I’m also in the process of repackaging the Iron Shoes novellas. The artist is finalizing the cover this week, and I’ll be withdrawing the old ebook files and putting out the new one–that includes all three novellas in one book–as soon as I have the chance.

And I’m working today toward getting the Alejandro novella (After the War) completed. An artist (the same one who did The Seer’s Choice, Rachel A. Marks) is working on that cover for me. When I get it, I’ll post it to my Patreon patrons first, and then share it with everyone else later.

For inspiration, I’ve been listening to this video:

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LIfe has gotten more hectic, with a hailstorm this week necessitating a new roof. That will be taking up a heinous amount of time and will raise my frustration levels accordingly. (I had the roof replaced in the old house in 2012, and it was an ordeal. I truly didn’t want to be going through this again so soon, and not in a house that we’ve only owned for a few months.)

And unfortunately, although the insurance will likely pay most of it, I’ll be out of pocket for some…which kills the plans to get new windows.

Nature is ever fickle.

 

 

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The Seer’s Choice, and general news…

I haven’t been keeping up my blogging here lately, and I’ll talk more about that below.  However, I wanted to drop in to tell people that my novella, The Seer’s Choice, will be coming up on Amazon soon…ish.

In this Golden City novella, we follow Captain Rafael’s Pinheiro’s efforts to protect a young woman he knows—he is a seer, after all—he is fated to marry. The story is set concurrent with The Shores of Spain, and brings up back to some of the characters in the Golden City. (And I confess, it will be easier for people familiar with the series to understand.)

I don’t have a cover yet, but as soon as I get it, I’ll be putting the book up on Amazon, where I’m planning to put it in the Kindle Unlimited program so that more people can get it for free.  (If you’re a Nook person, I apologize.)

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I’ve have a few guest posts lately, and if you go back to the home page, you can find links to a couple of giveaways that are still running.

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I’m currently offline quite a bit as I prepare to move from Oklahoma back to Texas. This is a long process, so my internet communication will be spotty for a while. Please be patient!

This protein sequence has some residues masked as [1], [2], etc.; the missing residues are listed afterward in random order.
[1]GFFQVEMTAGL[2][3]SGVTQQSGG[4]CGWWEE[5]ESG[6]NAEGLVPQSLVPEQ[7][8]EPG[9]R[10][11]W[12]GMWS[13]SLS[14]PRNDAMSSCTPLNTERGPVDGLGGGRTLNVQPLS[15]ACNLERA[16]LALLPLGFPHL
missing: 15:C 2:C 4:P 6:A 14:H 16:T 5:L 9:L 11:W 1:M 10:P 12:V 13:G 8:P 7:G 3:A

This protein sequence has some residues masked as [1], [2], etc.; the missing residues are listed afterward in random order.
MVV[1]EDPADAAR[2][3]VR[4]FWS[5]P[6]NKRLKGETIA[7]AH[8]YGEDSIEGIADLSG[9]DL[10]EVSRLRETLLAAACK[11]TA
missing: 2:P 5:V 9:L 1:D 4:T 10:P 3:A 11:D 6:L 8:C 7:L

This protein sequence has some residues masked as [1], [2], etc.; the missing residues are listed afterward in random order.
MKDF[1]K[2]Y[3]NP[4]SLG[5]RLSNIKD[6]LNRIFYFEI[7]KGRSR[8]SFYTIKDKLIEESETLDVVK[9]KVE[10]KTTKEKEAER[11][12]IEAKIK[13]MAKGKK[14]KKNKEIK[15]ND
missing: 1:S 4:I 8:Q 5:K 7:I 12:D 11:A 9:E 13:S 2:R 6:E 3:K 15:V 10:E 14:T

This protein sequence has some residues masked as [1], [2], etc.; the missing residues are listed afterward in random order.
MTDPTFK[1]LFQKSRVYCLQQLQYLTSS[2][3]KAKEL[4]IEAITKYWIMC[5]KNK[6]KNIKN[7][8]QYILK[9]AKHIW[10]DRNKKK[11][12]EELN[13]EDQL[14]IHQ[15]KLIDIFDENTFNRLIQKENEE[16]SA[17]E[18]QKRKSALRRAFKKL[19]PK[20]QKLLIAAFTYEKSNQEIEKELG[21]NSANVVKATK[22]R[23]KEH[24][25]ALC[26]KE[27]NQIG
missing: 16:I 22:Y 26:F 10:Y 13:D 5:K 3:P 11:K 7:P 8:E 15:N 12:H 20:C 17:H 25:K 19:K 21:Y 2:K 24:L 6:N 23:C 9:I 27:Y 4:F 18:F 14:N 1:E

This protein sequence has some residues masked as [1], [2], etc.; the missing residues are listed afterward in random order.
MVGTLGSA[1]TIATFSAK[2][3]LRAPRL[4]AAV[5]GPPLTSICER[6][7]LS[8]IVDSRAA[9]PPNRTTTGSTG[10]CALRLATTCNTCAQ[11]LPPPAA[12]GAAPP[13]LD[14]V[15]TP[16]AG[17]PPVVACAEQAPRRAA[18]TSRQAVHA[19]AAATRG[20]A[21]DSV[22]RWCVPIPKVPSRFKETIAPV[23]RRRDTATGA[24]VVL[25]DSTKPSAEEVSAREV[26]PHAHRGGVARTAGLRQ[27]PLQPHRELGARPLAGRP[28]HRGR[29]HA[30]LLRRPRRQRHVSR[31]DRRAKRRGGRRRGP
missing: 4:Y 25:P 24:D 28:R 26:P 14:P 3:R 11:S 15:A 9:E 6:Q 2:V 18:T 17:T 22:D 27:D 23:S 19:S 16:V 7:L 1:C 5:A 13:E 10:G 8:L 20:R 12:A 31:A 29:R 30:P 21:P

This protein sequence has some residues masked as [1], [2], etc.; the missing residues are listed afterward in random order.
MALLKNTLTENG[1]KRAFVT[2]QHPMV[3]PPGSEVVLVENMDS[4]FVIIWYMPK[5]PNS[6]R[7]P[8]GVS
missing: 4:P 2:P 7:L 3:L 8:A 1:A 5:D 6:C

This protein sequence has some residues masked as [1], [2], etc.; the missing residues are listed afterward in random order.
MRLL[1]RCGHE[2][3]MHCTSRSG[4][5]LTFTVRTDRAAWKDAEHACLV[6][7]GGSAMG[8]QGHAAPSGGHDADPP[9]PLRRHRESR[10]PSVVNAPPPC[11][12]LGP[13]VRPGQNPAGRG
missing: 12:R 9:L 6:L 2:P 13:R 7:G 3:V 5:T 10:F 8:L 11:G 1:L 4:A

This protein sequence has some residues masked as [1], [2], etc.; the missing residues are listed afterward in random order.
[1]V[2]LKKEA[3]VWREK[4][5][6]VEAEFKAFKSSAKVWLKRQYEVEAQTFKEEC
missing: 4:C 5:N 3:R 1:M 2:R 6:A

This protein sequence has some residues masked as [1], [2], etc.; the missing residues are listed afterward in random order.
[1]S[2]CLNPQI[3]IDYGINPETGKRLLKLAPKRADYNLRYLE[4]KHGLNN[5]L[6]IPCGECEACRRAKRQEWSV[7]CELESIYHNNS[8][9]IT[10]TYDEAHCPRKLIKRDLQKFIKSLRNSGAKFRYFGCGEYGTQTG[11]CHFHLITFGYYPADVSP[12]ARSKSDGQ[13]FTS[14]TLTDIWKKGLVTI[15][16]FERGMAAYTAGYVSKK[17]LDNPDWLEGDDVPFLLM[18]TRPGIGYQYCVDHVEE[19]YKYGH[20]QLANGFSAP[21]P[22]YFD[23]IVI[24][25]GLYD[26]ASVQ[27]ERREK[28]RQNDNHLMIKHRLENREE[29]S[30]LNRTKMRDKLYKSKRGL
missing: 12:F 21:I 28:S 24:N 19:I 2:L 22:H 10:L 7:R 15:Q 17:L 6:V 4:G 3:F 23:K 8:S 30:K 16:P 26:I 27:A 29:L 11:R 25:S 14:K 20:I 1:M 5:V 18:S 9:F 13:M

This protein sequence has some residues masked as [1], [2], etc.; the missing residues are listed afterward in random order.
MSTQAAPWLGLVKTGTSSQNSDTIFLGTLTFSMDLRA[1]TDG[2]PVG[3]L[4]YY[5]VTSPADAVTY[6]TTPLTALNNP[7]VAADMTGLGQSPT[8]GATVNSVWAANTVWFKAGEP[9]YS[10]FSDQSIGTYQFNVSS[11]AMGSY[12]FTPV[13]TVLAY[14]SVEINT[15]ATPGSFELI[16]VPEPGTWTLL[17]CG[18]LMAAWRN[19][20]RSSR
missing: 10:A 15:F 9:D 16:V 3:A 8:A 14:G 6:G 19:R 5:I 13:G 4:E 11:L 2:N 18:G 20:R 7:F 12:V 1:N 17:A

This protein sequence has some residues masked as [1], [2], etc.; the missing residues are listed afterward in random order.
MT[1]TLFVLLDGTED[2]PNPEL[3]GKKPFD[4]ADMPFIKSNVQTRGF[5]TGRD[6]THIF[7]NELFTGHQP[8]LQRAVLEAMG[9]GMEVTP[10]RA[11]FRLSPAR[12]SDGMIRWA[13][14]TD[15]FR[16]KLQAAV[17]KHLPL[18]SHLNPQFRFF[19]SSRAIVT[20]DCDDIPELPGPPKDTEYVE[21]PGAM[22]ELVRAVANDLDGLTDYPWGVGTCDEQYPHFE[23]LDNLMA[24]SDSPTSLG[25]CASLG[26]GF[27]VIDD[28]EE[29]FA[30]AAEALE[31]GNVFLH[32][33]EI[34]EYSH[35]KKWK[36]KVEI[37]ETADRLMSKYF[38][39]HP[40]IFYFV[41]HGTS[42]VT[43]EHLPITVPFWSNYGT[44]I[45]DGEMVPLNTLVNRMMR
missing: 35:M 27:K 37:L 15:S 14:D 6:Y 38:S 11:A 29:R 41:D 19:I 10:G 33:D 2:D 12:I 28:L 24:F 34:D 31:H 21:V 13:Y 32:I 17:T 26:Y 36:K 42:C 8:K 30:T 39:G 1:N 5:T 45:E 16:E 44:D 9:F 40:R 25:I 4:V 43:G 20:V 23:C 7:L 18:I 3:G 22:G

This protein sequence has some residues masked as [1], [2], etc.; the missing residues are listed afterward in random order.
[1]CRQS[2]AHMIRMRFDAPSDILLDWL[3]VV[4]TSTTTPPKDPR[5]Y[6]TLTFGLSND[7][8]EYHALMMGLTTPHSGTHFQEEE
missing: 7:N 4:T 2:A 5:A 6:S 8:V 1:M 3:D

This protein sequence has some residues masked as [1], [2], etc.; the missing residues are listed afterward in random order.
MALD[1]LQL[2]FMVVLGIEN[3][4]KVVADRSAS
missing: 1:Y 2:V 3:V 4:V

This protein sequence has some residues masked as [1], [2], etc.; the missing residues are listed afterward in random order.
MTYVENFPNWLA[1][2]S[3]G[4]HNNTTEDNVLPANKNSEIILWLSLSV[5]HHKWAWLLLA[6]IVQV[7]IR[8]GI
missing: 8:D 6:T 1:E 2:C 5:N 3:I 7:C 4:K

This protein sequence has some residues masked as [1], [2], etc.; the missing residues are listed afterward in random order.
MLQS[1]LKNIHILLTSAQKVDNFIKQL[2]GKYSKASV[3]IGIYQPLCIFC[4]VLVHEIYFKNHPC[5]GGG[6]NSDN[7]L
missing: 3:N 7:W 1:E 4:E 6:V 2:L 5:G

And finally, thanks to everyone who’s reviewed The Shores of Spain. I don’t say that often enough, but I really really appreciate your support!

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Barefoot in Iberia…

A friend of mine, Sue Burke, recently posted a link to this article:

10 WAYS TO TOTALLY HUMILIATE YOURSELF IN SPAIN

Now, Sue lives in Madrid, working away at translations of old Spanish texts into English and her own fiction as well, so she knows how the Spanish operate. And apparently, most of these are true.

Fortunately, when we were in Spain a couple of years ago, we didn’t violate any of these.  We struggled with eating dinner late. (We’re early eaters here in the US, too. Early to bed and early to rise, you know.)  As tourists, we looked kinda scruffy ALL the time, making it obvious we weren’t Spanish.  They really don’t dress down.

The one of the ten that I know I broke?  The Barefoot thing.  Not in the streets, of course, but in the apartments we rented.  I’m sure I must have walked around barefoot a bit.

I didn’t know about the barefoot thing.  Just a cultural tidbit that I missed.  I hope I didn’t offend anyone.

My next thought was, How does this affect my writing?

I asked myself that because there are a few references to bare feet in my books.

Oriana and Duilio meet in the hallway at one point, both without slippers (his because his valet is hiding them and hers because she’d rushed out of her bedroom without thinking.) In Book 3 there’s a bit where Joaquim says something about being comfortable with bare feet (on the islands, where bare feet are the norm due to mild weather.)

Now, at the time, barefootedness in Portugal was pretty…well, normal.  Especially in the more rural parts on the country. Why wear out the single pair of shoes you had when you have feet?portugal2

The cities were a different matter, and after the founding of the Republic in 1910, the cities began several rounds of campaigns to get people to WEAR SHOES.  a+pe+descalco

(Rough translation:  Shoeless Feet become Lost Feet.)

It was always an uphill battle. But the government argued that bare feet were not only dangerous, but that…

Everybody must wear shoes because the sight of an unshod foot and leg is repulsive to many foreigners, is unhealthy and unesthetic. It furthermore suggested backwardness in the country.

(Click on the photograph  of the two women above to go to the source of that quote: a barefoot running site, Ancuah).

Yes, we want to look classy, so put on some shoes, dang it!

After all this checking, I’ve decided that I’m not going to worry overmuch about my tiny little references to bare feet.  After all, if the government couldn’t get people in the city to wear shoes on the streets, I’m not going to force my characters to wear them in the bedroom!